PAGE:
Economics for the Young (At Heart)

Four Horsemen (Ross Ashcroft 2012)

Film Review

 Four Horsemen is full length documentary specifically produced for YouTube and aimed at a younger audience. Its primary goal is to demystify economics, which is a total turn-off for most people because it appears so complicated and uninteresting.

In the view of the filmmakers, a corrupt system of money creation and taxation has enabled a greedy corporate oligarchy to usurp control of western democracy and institute an obscene wealth transfer from the poor to the rich. The corporate elite has cleverly concealed this enormous Ponzi scheme by inventing a kind of voodoo economics to discourage people from taking a closer look at how the economy actually operates.

How Banks Create Money Out of Thin Air

The film provides an elegant description of fractional reserve lending, in which banks create money out of thin air and lend it to us at interest. Although this has been the main form of money creation for centuries (except briefly under Lincoln), most people still mistakenly believe that government issues and controls the money supply.

So do the majority of lawmakers. Ironically the majority of economists also believe that government creates the money we use to run the economy. This is because our banks fund the universities and think tanks where economic theory is taught. In other words, it’s a deliberate deception.

The banks also don’t want us to know where government debt comes from, i.e. that all governments borrow money from banks to fund military, intelligence and public services. Or that repaying all public and private debt would cause the global economy to collapse because this is the only mechanism we have for issue money.

What’s the Solution?

The filmmakers believe that the only solution to the economic, ecological and resource crises faced by humankind is for ordinary people to rebuild a new society from the bottom up.

They have started a YouTube channel called Renegade Economist, as well as publishing a book Four Horsemen: the Survival Manual. According to the authors (Ross Ashcroft and Mark Braund), it describes a model of bottom-up reform that combines government-issued money with a land value tax that replaces income and sales tax.

The second video is a public debate they held a few months after the release of Four Horsemen. The purpose of the debate was to begin public discussion about how to go about how to go about building the new society they envision. In my view the Q&As starting at 47:00 are the most interesting part of the discussion.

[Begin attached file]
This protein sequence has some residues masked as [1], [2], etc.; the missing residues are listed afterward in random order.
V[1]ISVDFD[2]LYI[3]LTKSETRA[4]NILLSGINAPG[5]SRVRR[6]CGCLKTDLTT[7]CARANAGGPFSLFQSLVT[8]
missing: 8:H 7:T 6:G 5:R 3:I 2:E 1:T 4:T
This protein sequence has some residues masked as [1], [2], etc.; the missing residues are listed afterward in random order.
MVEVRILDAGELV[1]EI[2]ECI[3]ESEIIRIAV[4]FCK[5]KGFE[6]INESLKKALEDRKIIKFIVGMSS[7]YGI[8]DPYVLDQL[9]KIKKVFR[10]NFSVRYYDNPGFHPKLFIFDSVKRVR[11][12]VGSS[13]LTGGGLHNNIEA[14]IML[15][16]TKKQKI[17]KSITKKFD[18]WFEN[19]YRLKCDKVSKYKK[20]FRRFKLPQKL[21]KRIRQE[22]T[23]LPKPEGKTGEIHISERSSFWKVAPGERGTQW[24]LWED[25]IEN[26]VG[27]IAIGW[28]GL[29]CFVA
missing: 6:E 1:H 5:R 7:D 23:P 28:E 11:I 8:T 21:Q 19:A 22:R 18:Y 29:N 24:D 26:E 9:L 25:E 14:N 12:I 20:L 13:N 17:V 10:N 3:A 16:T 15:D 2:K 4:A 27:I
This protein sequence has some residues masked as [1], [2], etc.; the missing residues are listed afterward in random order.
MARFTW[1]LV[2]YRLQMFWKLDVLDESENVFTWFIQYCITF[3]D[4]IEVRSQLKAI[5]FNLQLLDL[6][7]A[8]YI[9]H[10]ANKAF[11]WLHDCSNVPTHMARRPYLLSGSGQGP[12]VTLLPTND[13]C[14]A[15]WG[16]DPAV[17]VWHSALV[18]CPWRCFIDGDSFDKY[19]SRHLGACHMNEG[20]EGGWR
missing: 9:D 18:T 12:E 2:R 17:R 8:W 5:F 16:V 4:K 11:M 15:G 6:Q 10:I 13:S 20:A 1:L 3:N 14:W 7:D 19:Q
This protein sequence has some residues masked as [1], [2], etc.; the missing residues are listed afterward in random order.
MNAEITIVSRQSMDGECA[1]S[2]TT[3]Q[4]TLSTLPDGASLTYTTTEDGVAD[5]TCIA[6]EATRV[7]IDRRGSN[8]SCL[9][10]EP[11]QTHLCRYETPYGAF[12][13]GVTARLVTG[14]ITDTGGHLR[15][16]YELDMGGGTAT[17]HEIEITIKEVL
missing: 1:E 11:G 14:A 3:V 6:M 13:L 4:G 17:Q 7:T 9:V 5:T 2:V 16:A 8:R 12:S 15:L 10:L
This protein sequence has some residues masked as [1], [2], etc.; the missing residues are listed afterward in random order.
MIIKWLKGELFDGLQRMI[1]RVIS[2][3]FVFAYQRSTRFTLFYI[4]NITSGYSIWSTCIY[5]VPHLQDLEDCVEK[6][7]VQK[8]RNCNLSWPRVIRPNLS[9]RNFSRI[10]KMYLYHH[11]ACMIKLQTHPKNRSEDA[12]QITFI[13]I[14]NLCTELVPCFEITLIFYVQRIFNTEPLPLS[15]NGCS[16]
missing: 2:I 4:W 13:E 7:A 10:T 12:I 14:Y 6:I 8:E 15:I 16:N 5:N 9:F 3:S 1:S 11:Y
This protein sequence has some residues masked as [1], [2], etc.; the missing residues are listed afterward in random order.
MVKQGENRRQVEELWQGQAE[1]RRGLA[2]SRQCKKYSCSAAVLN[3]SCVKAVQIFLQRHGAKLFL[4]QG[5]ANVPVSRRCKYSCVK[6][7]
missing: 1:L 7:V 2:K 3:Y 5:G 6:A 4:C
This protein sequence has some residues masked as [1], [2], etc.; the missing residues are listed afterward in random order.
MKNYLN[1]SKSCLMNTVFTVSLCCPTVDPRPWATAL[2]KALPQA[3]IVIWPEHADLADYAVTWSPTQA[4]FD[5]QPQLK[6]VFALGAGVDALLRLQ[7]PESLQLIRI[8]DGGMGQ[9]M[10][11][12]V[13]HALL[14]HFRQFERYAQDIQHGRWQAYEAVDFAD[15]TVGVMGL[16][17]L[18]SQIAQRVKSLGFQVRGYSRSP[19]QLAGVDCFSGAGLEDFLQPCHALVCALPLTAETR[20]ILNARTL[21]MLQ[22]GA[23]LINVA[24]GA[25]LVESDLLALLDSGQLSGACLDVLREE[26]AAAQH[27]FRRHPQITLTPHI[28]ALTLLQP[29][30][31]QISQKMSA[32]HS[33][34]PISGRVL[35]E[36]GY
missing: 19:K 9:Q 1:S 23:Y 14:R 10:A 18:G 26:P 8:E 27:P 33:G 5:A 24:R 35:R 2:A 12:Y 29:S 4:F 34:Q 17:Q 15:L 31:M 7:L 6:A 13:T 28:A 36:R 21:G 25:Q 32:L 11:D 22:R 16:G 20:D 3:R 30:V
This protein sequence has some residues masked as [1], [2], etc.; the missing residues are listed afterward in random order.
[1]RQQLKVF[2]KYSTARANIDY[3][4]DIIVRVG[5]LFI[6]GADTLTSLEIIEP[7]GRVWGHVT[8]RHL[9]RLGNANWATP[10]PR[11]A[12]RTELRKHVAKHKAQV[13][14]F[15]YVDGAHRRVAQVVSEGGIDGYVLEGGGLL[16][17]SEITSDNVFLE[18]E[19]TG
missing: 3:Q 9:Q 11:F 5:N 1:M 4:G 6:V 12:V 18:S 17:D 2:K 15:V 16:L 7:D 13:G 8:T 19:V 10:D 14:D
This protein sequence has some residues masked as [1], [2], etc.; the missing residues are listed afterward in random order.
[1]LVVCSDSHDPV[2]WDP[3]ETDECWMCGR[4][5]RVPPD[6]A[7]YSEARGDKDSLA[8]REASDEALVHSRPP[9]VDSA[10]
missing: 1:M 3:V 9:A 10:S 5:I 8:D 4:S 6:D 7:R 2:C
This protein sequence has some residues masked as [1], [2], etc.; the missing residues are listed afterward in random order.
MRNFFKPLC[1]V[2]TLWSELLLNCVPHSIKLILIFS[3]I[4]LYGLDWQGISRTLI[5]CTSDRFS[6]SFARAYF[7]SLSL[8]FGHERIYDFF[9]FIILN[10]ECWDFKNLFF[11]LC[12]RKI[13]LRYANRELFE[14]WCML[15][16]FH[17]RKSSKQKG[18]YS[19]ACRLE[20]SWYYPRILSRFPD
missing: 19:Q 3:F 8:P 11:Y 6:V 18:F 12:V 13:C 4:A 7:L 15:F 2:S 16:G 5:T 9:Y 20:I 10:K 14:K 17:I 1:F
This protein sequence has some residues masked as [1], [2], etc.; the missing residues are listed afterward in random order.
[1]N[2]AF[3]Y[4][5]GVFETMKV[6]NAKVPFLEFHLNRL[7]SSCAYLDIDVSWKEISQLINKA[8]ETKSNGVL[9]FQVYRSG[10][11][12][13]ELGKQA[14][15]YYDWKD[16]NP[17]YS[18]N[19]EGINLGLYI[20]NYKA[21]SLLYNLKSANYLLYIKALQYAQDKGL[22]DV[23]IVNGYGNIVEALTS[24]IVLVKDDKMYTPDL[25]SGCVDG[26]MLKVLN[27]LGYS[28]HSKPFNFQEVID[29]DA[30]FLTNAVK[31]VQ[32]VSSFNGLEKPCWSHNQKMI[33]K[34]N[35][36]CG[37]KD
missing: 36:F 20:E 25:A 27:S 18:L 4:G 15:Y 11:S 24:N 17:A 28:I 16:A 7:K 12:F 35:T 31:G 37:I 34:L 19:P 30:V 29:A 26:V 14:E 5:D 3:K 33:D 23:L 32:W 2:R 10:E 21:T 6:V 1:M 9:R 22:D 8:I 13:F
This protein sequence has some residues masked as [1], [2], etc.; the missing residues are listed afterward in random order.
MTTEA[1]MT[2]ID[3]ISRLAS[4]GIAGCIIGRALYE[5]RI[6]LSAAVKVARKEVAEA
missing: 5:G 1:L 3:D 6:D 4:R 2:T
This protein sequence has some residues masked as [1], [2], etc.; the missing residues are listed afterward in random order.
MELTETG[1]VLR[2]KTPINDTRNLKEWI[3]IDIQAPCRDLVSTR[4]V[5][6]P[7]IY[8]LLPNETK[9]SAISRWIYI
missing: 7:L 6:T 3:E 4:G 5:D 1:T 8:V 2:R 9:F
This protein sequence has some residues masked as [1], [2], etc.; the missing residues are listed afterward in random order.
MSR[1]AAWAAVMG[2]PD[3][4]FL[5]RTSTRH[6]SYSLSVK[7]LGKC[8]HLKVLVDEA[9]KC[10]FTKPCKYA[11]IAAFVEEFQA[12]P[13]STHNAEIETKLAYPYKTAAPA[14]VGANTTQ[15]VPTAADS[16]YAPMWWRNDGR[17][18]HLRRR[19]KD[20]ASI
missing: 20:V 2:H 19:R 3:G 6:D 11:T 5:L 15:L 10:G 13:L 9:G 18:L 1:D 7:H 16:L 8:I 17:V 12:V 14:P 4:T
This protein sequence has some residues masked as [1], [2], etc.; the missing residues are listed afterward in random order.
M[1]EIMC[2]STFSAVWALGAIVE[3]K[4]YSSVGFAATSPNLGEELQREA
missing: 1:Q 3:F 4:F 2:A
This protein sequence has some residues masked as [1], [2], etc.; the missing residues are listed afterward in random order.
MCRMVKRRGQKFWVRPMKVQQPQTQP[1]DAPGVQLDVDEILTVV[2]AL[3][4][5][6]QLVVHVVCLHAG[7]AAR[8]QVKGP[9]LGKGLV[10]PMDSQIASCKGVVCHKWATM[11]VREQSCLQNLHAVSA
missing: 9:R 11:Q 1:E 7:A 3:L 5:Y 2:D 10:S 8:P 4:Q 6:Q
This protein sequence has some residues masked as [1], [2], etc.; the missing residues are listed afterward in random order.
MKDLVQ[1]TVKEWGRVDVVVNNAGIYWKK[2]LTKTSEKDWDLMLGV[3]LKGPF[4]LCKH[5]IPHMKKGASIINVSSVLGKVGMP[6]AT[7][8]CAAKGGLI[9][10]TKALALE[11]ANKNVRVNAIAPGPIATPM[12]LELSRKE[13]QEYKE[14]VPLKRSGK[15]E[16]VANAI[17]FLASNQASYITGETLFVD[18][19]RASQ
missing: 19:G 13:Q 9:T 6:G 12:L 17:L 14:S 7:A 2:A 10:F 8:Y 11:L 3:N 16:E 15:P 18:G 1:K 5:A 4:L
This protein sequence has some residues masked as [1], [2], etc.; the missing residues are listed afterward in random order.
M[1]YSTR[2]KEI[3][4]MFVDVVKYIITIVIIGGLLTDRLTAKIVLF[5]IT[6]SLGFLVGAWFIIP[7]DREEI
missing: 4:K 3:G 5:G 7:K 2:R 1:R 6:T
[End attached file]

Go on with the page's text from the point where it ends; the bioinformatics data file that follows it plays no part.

7 thoughts on “Economics for the Young (At Heart)

    • Have you read their book Four Horsemen: A Survival Manual? I’m thinking of ordering it. In the 2nd video they mention that they offer a model combining a land value tax with debt-free government issued money. Both are very dear to my heart, and I’m curious what that would look like.


  1. If the book is as good as the film, it will become a worldwide bestseller. Yes, the model you describe is an excellent alternative to the present economic system that is a failure on all levels, especially morally. Four Horsemen has made a huge worldwide splash, has been reposted tremendously and, because of the very high quality of its message and production, will soon bring humanity to the critical mass where new economics demands strongly come forward.


  2. A bit off topic but relevant
    Global trade has played a leading role in driving debt dynamics as emerging markets increasingly supplied low-cost labor and raw materials in recent decades. But emerging-market debt has grown only slightly faster than economies. A decade ago, total emerging-market debt was $18.8 trillion, or 214% of GDP. (Now it’s $66.3 trillion, or 224% of GDP.)

    Per-capita indebtedness is still just $11,621 in emerging economies (and rises to $12,808 if you exclude the two largest populations, China and India). For developed economies, it’s $170,401. The U.S. alone has total per-capita indebtedness of $176,833, including all public and private debt.


    • They emphasis the importance of trade in the discussion – how emerging economies produce products for export because they have no consumer economy and how so-called industrial nations have become consumer economies because they produce no real wealth.


  3. If I can put and use my out of air created money as collateral to print more*, is the fractional mechanism still relevant?
    Via over night, day, hour, week whatever deposit; the big banks collateral each other at will!


    • You make a good point. There is no fractional deposit requirement any longer. As Steven Keen and numerous renegade economists have pointed out, the banks create as much money as they want and then go back to the Federal Reserve window and borrow money (at 0% interest) to serve as reserves. Because the Fed money is also created out of thin air (they sell bonds to the banks for money the banks create out of thin air), it’s ludicrous to suggest there is any “real” money in the banking system to serve as reserve deposits.


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